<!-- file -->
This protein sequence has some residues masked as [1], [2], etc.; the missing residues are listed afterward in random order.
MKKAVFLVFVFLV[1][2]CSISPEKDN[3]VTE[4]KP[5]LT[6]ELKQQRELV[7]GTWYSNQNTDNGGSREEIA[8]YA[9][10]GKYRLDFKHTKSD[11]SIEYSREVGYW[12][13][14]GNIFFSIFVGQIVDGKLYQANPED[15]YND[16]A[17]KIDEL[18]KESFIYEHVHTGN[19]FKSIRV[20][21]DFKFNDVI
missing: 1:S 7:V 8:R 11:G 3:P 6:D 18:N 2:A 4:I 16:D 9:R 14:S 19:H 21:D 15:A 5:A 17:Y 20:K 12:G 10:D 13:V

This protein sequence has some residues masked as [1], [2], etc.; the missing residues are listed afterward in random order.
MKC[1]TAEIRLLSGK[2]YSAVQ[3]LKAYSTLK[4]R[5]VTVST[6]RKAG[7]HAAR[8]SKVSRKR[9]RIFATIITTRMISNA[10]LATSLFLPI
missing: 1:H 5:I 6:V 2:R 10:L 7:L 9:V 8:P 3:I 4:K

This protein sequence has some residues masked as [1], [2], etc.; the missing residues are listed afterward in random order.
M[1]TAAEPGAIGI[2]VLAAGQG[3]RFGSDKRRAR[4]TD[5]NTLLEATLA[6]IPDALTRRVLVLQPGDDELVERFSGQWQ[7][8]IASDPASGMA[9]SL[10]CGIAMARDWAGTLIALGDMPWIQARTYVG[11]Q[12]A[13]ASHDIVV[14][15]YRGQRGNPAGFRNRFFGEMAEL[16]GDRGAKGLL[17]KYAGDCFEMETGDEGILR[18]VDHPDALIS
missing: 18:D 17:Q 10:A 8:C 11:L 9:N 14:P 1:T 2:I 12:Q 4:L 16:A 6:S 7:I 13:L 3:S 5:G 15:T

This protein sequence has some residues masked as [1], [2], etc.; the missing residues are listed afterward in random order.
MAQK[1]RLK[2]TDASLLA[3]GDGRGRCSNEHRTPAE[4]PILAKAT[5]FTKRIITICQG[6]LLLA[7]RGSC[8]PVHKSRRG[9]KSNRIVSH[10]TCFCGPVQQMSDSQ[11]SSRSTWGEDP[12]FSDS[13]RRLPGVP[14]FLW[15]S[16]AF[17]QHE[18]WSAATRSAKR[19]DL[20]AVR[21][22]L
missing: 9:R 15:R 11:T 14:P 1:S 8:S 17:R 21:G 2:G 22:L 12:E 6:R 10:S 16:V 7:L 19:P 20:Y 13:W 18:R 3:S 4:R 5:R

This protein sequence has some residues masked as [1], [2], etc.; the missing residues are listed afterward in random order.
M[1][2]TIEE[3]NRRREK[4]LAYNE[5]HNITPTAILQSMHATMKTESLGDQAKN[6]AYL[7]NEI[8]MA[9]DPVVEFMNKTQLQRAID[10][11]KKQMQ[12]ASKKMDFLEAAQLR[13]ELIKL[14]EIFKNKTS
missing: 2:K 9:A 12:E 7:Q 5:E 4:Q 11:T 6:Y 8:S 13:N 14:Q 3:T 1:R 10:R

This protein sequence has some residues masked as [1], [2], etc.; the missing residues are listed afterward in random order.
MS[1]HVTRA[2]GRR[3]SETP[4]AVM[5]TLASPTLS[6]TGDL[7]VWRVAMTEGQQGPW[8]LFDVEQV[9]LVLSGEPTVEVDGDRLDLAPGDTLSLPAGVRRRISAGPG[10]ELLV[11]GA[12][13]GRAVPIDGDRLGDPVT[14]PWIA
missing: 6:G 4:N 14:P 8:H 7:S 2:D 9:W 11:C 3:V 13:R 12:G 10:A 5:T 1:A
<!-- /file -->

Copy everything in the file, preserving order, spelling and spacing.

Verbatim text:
This protein sequence has some residues masked as [1], [2], etc.; the missing residues are listed afterward in random order.
MKKAVFLVFVFLV[1][2]CSISPEKDN[3]VTE[4]KP[5]LT[6]ELKQQRELV[7]GTWYSNQNTDNGGSREEIA[8]YA[9][10]GKYRLDFKHTKSD[11]SIEYSREVGYW[12][13][14]GNIFFSIFVGQIVDGKLYQANPED[15]YND[16]A[17]KIDEL[18]KESFIYEHVHTGN[19]FKSIRV[20][21]DFKFNDVI
missing: 1:S 7:V 8:R 11:G 3:P 6:D 18:N 2:A 4:I 16:D 9:R 14:S 19:H 21:D 15:A 5:A 17:Y 20:K 12:G 10:D 13:V

This protein sequence has some residues masked as [1], [2], etc.; the missing residues are listed afterward in random order.
MKC[1]TAEIRLLSGK[2]YSAVQ[3]LKAYSTLK[4]R[5]VTVST[6]RKAG[7]HAAR[8]SKVSRKR[9]RIFATIITTRMISNA[10]LATSLFLPI
missing: 1:H 5:I 6:V 2:R 10:L 7:L 9:V 8:P 3:I 4:K

This protein sequence has some residues masked as [1], [2], etc.; the missing residues are listed afterward in random order.
M[1]TAAEPGAIGI[2]VLAAGQG[3]RFGSDKRRAR[4]TD[5]NTLLEATLA[6]IPDALTRRVLVLQPGDDELVERFSGQWQ[7][8]IASDPASGMA[9]SL[10]CGIAMARDWAGTLIALGDMPWIQARTYVG[11]Q[12]A[13]ASHDIVV[14][15]YRGQRGNPAGFRNRFFGEMAEL[16]GDRGAKGLL[17]KYAGDCFEMETGDEGILR[18]VDHPDALIS
missing: 18:D 17:Q 10:A 8:C 11:L 9:N 14:P 1:T 2:I 12:Q 4:L 16:A 6:S 7:I 13:L 3:S 5:G 15:T

This protein sequence has some residues masked as [1], [2], etc.; the missing residues are listed afterward in random order.
MAQK[1]RLK[2]TDASLLA[3]GDGRGRCSNEHRTPAE[4]PILAKAT[5]FTKRIITICQG[6]LLLA[7]RGSC[8]PVHKSRRG[9]KSNRIVSH[10]TCFCGPVQQMSDSQ[11]SSRSTWGEDP[12]FSDS[13]RRLPGVP[14]FLW[15]S[16]AF[17]QHE[18]WSAATRSAKR[19]DL[20]AVR[21][22]L
missing: 9:R 15:R 11:T 14:P 1:S 8:S 17:R 21:G 2:G 22:L 12:E 6:R 10:S 16:V 7:L 19:P 20:Y 13:W 18:R 3:S 4:R 5:R

This protein sequence has some residues masked as [1], [2], etc.; the missing residues are listed afterward in random order.
M[1][2]TIEE[3]NRRREK[4]LAYNE[5]HNITPTAILQSMHATMKTESLGDQAKN[6]AYL[7]NEI[8]MA[9]DPVVEFMNKTQLQRAID[10][11]KKQMQ[12]ASKKMDFLEAAQLR[13]ELIKL[14]EIFKNKTS
missing: 2:K 9:A 12:E 7:Q 5:E 4:Q 11:T 6:Y 8:S 13:N 14:Q 3:T 1:R 10:R

This protein sequence has some residues masked as [1], [2], etc.; the missing residues are listed afterward in random order.
MS[1]HVTRA[2]GRR[3]SETP[4]AVM[5]TLASPTLS[6]TGDL[7]VWRVAMTEGQQGPW[8]LFDVEQV[9]LVLSGEPTVEVDGDRLDLAPGDTLSLPAGVRRRISAGPG[10]ELLV[11]GA[12][13]GRAVPIDGDRLGDPVT[14]PWIA
missing: 6:G 4:N 14:P 8:H 7:S 2:D 9:W 11:C 3:V 13:R 12:G 10:A 5:T 1:A